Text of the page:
Great Mac tar archive tip

Every now and then I just post things I don't want to forget or worried that the original website might disappear. This is one of the cases. This is a blog posting I came across on a little problem that plaques those of us that enjoy using OS X but have a need to move files to other systems like Linux and Windows.

There is a dirty little secret the Mac hides from you when you are using it but becomes a glaring eyesore when you move to another OS. Some file clean up needs to happen because OSX creates these hidden files that start with a ._ which contains some extended information about the file that no other system reads so they aren't terrible useful when moving files to these systems. This post from a person working for Splunk, outlines how to tar up files on a OSX machine that is targeted for other systems and exclude the ._ files from the tarring process. Original article can be found here

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When building Splunk applications, I’m often working on a Mac. There
are files that begin with ._ that are resource files, which contain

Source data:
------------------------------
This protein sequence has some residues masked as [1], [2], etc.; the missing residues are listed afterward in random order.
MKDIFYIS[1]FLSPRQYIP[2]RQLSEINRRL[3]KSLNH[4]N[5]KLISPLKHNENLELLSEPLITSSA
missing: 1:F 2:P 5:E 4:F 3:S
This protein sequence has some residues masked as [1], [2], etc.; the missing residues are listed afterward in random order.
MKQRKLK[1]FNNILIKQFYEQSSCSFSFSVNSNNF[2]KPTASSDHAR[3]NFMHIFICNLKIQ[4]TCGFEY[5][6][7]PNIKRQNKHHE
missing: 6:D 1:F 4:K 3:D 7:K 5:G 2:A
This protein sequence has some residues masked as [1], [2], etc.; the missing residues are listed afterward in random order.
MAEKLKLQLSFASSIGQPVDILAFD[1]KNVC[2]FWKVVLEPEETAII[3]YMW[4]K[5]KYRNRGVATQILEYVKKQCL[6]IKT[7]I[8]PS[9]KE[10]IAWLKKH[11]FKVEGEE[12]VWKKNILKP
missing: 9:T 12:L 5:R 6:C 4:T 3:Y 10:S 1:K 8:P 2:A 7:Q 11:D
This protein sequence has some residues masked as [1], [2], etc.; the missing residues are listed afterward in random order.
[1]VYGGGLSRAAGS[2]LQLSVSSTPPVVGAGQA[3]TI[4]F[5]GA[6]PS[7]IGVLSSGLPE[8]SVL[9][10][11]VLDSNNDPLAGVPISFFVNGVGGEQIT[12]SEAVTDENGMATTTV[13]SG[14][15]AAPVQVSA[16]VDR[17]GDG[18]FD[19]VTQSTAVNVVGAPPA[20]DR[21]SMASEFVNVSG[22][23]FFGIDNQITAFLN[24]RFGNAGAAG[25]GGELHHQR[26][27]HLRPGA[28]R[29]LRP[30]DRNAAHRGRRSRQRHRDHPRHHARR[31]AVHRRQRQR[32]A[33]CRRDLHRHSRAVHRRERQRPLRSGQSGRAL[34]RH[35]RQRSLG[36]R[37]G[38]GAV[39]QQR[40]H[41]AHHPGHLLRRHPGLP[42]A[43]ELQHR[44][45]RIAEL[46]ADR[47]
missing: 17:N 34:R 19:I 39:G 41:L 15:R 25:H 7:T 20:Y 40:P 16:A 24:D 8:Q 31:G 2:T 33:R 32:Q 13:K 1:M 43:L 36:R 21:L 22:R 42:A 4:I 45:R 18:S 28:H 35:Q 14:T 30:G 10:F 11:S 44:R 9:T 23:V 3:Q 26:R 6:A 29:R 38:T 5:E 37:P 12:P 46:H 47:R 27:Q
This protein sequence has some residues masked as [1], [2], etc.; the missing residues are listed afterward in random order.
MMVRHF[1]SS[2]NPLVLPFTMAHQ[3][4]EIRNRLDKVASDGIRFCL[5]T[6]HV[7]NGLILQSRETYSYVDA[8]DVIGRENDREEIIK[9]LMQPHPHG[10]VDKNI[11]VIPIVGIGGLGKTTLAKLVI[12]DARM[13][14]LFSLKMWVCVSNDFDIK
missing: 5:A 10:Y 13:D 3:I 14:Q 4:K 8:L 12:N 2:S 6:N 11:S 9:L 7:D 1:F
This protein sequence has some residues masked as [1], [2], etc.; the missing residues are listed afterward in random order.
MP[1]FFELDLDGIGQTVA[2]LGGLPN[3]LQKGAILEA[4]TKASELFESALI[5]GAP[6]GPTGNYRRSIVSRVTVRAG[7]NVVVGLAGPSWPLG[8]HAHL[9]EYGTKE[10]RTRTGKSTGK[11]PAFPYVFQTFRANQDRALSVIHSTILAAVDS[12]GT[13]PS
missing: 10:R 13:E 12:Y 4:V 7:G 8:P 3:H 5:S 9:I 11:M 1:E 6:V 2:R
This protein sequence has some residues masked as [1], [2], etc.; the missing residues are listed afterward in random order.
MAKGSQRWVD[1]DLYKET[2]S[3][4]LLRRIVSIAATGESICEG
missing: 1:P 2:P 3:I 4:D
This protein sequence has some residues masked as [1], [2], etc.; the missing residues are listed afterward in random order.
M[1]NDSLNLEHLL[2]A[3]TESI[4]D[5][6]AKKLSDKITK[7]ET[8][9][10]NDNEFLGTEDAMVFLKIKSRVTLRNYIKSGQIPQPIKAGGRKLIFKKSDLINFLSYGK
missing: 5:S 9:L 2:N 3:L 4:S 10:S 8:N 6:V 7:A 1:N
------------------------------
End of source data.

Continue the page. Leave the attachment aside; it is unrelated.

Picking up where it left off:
extended attribute information about the files for the OS. This is
great and all but I don’t want to include these files when I package up
an application and upload it to SplunkBase.

If you don’t have deep OSX knowledge, then keeping these files out
of your tarball is harder than it looks. One of our OSX gurus pointed
me toward the answer, and I was so excited (yes, I am a geek) that I
just had to share.

To build a tarball in Leopard that doesn’t contain the ._ files, use:

COPYFILE_DISABLE=true tar cvzf filename.tar.gz dirtotar

In Tiger, use:

COPY_EXTENDED_ATTRIBUTES_DISABLE=true tar czvf filename.tar.gz dirtotar

This is definitely going in my .bashrc so I don’t have to fuss with it again:


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Fatal error: Call to undefined function: pn_dbmsgerror()

Had a strange error message on one of the sites I manage. It said "Fatal error: Call to undefined function: pn_dbmsgerror()". This is a Post Nuke CMS system and the error occurred after a reboot to the physical server and we made some space on a partition that had filled up.

Turned out the problem was a corrupted table in the Post Nuke database. The table _referer got twisted and didn't know what it wanted to do with itself. This table is only used for tracking where people come from who visit your site, so since I had a back up of the database, I just nuked the table and copied over the table from the back up database. That got everything up and running again perfectly.